Finding an Earthlike planet around a white dwarf could provide a meaningful place to look for life, Agol said. But it also would be a potential lifeboat for humanity if Earth, for some reason, becomes uninhabitable.

"Those are the reasons I find this project interesting," he said. "And there's also the question of, 'Just how special is Earth?'"

For more information, contact Agol at 206-543-7106 or agol@astro.washington.edu

Vince Stricherz | EurekAlert!
Further information:
http://www.uw.edu

More articles from Physics and Astronomy:

nachricht A 100-year-old physics problem has been solved at EPFL
23.06.2017 | Ecole Polytechnique Fédérale de Lausanne

nachricht Quantum thermometer or optical refrigerator?
23.06.2017 | National Institute of Standards and Technology (NIST)

All articles from Physics and Astronomy >>>

The most recent press releases about innovation >>>

Die letzten 5 Focus-News des innovations-reports im Überblick:

Im Focus: Can we see monkeys from space? Emerging technologies to map biodiversity

An international team of scientists has proposed a new multi-disciplinary approach in which an array of new technologies will allow us to map biodiversity and the risks that wildlife is facing at the scale of whole landscapes. The findings are published in Nature Ecology and Evolution. This international research is led by the Kunming Institute of Zoology from China, University of East Anglia, University of Leicester and the Leibniz Institute for Zoo and Wildlife Research.

Using a combination of satellite and ground data, the team proposes that it is now possible to map biodiversity with an accuracy that has not been previously...

Im Focus: Climate satellite: Tracking methane with robust laser technology

Heatwaves in the Arctic, longer periods of vegetation in Europe, severe floods in West Africa – starting in 2021, scientists want to explore the emissions of the greenhouse gas methane with the German-French satellite MERLIN. This is made possible by a new robust laser system of the Fraunhofer Institute for Laser Technology ILT in Aachen, which achieves unprecedented measurement accuracy.

Methane is primarily the result of the decomposition of organic matter. The gas has a 25 times greater warming potential than carbon dioxide, but is not as...

Im Focus: How protons move through a fuel cell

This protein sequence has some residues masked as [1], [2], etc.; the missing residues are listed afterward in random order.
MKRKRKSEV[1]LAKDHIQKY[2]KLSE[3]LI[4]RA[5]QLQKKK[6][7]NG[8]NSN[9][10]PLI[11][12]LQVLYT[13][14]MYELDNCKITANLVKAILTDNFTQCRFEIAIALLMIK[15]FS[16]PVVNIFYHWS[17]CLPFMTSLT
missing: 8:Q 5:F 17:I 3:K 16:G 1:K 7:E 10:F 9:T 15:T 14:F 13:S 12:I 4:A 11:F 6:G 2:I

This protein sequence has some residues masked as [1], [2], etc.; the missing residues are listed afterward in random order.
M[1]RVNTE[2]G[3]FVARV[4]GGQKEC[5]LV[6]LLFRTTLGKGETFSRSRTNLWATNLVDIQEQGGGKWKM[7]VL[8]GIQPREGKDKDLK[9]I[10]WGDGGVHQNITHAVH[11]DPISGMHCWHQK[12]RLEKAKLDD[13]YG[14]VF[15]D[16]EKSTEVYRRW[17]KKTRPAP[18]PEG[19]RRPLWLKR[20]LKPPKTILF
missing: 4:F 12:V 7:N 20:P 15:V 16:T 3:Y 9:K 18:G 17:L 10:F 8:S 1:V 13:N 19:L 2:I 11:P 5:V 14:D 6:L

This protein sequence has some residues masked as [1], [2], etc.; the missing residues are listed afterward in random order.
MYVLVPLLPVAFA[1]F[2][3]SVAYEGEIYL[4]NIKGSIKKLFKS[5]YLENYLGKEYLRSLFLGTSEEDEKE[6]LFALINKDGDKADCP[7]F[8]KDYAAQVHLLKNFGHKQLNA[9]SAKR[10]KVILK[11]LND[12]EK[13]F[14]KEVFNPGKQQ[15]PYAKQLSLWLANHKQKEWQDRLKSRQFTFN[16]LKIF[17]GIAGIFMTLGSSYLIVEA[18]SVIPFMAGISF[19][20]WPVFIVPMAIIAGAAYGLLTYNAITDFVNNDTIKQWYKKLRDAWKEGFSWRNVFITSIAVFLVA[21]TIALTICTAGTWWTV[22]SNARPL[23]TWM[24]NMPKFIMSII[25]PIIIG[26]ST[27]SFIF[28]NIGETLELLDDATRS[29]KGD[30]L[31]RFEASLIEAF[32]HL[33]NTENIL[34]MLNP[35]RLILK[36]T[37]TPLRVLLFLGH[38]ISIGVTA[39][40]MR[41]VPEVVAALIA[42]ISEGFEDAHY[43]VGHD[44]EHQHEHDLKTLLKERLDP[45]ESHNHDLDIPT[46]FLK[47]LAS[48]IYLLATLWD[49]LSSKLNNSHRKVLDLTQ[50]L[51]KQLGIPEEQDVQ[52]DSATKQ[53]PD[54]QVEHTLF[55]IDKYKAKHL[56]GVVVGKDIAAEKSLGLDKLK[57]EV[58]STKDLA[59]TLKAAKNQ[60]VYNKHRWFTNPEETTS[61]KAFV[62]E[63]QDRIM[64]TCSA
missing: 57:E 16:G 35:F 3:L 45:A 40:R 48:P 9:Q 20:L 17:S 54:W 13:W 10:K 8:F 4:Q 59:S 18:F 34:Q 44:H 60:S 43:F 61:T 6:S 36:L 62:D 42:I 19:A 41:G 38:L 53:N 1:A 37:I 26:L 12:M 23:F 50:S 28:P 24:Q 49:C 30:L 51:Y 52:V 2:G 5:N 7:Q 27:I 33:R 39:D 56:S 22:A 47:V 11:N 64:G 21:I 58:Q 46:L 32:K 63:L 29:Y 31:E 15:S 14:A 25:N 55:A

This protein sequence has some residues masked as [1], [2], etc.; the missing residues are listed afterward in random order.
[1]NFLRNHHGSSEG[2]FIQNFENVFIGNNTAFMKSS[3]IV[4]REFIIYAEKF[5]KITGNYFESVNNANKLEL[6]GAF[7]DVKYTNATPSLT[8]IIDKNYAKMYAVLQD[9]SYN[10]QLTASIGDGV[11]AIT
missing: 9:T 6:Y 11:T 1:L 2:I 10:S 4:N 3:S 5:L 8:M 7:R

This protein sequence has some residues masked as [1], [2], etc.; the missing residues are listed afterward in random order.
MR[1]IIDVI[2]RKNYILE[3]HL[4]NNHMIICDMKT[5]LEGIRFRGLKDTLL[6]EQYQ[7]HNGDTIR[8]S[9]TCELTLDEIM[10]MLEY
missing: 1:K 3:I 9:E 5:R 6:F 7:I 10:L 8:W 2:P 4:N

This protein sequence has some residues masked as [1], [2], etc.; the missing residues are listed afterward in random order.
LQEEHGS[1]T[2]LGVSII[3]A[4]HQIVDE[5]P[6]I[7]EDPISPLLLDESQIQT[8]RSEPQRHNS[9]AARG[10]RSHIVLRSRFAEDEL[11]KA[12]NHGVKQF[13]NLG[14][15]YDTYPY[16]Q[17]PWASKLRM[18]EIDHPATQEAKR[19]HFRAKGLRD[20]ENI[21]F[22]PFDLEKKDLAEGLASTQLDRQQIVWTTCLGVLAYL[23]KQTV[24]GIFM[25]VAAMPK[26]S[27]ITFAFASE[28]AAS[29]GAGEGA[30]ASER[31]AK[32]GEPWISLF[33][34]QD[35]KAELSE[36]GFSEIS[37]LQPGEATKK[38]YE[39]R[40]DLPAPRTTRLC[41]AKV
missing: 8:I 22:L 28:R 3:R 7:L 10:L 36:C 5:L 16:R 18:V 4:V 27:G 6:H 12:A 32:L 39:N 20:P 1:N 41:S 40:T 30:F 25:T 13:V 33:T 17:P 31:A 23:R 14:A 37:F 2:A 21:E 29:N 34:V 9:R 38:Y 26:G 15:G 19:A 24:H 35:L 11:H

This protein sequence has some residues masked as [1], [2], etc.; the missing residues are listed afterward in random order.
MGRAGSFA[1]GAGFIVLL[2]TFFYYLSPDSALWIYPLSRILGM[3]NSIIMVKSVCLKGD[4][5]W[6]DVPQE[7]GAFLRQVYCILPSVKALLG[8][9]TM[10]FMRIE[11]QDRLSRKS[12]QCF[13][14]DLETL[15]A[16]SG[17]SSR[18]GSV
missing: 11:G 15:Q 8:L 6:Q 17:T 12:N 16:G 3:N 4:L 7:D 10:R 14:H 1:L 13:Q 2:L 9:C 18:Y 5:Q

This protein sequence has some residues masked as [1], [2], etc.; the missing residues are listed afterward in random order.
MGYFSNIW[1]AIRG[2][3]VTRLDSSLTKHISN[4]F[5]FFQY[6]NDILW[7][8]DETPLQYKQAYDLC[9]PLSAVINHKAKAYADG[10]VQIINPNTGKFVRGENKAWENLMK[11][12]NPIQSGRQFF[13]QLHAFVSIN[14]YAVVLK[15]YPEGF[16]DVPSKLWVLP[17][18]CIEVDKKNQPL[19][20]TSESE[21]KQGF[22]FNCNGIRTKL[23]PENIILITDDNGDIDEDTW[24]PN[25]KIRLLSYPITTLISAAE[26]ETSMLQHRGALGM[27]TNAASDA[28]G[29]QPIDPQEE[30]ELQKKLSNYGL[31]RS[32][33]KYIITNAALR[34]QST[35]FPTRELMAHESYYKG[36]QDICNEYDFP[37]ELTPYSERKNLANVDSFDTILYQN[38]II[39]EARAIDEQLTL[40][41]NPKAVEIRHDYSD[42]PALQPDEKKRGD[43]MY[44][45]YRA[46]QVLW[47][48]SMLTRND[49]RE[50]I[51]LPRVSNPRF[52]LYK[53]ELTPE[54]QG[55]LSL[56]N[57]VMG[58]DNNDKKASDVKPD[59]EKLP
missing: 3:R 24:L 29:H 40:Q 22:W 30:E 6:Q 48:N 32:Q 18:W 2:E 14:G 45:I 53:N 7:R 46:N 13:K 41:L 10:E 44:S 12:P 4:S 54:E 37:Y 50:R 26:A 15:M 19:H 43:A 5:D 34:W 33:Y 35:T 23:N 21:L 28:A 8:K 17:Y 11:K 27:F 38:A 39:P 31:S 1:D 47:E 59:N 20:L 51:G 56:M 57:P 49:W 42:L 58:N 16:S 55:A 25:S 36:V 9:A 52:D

Hydrogen is regarded as the energy source of the future: It is produced with solar power and can be used to generate heat and electricity in fuel cells. Empa researchers have now succeeded in decoding the movement of hydrogen ions in crystals – a key step towards more efficient energy conversion in the hydrogen industry of tomorrow.

As charge carriers, electrons and ions play the leading role in electrochemical energy storage devices and converters such as batteries and fuel cells. Proton...

Im Focus: A unique data centre for cosmological simulations

Scientists from the Excellence Cluster Universe at the Ludwig-Maximilians-Universität Munich have establised "Cosmowebportal", a unique data centre for cosmological simulations located at the Leibniz Supercomputing Centre (LRZ) of the Bavarian Academy of Sciences. The complete results of a series of large hydrodynamical cosmological simulations are available, with data volumes typically exceeding several hundred terabytes. Scientists worldwide can interactively explore these complex simulations via a web interface and directly access the results.

With current telescopes, scientists can observe our Universe’s galaxies and galaxy clusters and their distribution along an invisible cosmic web. From the...

Im Focus: Scientists develop molecular thermometer for contactless measurement using infrared light

Temperature measurements possible even on the smallest scale / Molecular ruby for use in material sciences, biology, and medicine

Chemists at Johannes Gutenberg University Mainz (JGU) in cooperation with researchers of the German Federal Institute for Materials Research and Testing (BAM)...

All Focus news of the innovation-report >>>

Anzeige

Anzeige

Event News

Plants are networkers

19.06.2017 | Event News

Digital Survival Training for Executives

13.06.2017 | Event News

Global Learning Council Summit 2017

13.06.2017 | Event News

 
Latest News

Quantum thermometer or optical refrigerator?

23.06.2017 | Physics and Astronomy

A 100-year-old physics problem has been solved at EPFL

23.06.2017 | Physics and Astronomy

Equipping form with function

23.06.2017 | Information Technology

VideoLinks
B2B-VideoLinks
More VideoLinks >>>